Few forms of so-called “journalism” are as useless as the TV recap.
And yet they’re all over the place. I doubt there’s a show on TV that doesn’t have someone, somewhere posting a recap of it the following morning. I have a feeling the people who write these think they’re performing an act of journalism when they “report” on the “news” that a fictional TV character broke up with her fictional boyfriend, or a fictional wife learned her fictional husband was having an affair. Or OMG! -- a character (someone almost always hyped as “beloved”) got killed.
This kind of writing about television lacks value for two big reasons: 1) People who are fans of a TV show getting recapped have, in all likelihood, already watched the show themselves, which means they have no reason to read a recap, and 2) if these fans of a TV show happened to miss the show and they’ve recorded it to watch later, or plan on watching it on-demand, then they have another reason not to read these detailed, morning-after summaries, which can only serve to spoil their experience.
Or, to put it another way: What’s more fun -- actually watching a show like “Scandal” or reading some anonymous writer’s summary of what happened on “Scandal”?
And that’s another factor mitigating against recaps: The writing is often so poor and ill-considered that they are frequently near-impossible to read. I have read recaps that are so detailed and so long that they go on for web page after Web page -- delving into every single scene and every conversation with excruciating specificity, even describing the glances and facial expressions the characters make. This kind of unedited “reporting” is what you would expect from a third-grader doing a book report.
Like those childhood book summaries that kids once had to deliver in front of the whole class (maybe they still do), these detailed summaries of TV shows are little more than airless regurgitations.
I mean, what’s the journalistic challenge here? Watching a TV show and taking notes? Then writing down what millions of people already saw? That’s kind of a new category of writing – call it “stenographic TV-watching” perhaps -- but it’s not journalism.
“Spoiler” alerts aren’t journalism either. This is something that is also widespread in the popular culture of TV watching and morning-after commenting and recapping -- the idea that you would write something for people to read, but before they begin reading, warn them with the words “SPOILER ALERT,” in all caps, that they should not continue reading.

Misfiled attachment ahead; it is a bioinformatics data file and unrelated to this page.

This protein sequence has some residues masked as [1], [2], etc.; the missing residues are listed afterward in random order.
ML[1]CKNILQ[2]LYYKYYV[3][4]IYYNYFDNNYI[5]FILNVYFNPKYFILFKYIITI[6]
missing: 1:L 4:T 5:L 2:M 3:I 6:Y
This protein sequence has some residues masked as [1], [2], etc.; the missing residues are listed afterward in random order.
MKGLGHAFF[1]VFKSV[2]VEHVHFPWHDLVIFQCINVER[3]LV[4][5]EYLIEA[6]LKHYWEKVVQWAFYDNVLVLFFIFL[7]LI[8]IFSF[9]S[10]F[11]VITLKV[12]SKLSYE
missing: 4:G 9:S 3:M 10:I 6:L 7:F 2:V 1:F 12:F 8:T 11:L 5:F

It should go without saying, but probably needs saying anyway: The entire profession of journalism is, in many ways, one big spoiler alert. If you read a story in a newspaper, magazine, blog or Web site, there is a strong likelihood that something about the subject matter might be revealed that could “spoil” it for you.
The fact is, real journalists don’t care about spoiling anything, and they don’t warn their readers not to read for that would go against the whole purpose of writing and publishing material for circulation.
While most plot twists on TV shows are not newsworthy enough to waste time reporting on (since the people on TV shows are fictional, remember?), there are occasional character deaths or other events that actually can qualify as notable enough for a news story to be posted in the hours (if not minutes) after it happened.
In such cases, real news organizations immediately recognize their obligation to report and publish these stories without regard to the possibility that they might be “spoiling” it for someone. Besides, millions already saw the show and are already talking about it, which means the story is already out there in some way or another.
Spoiler alert: News editors should not be concerned about a portion of their readership who might not yet have watched the show and plan on watching it later. Sorry, time-shifters.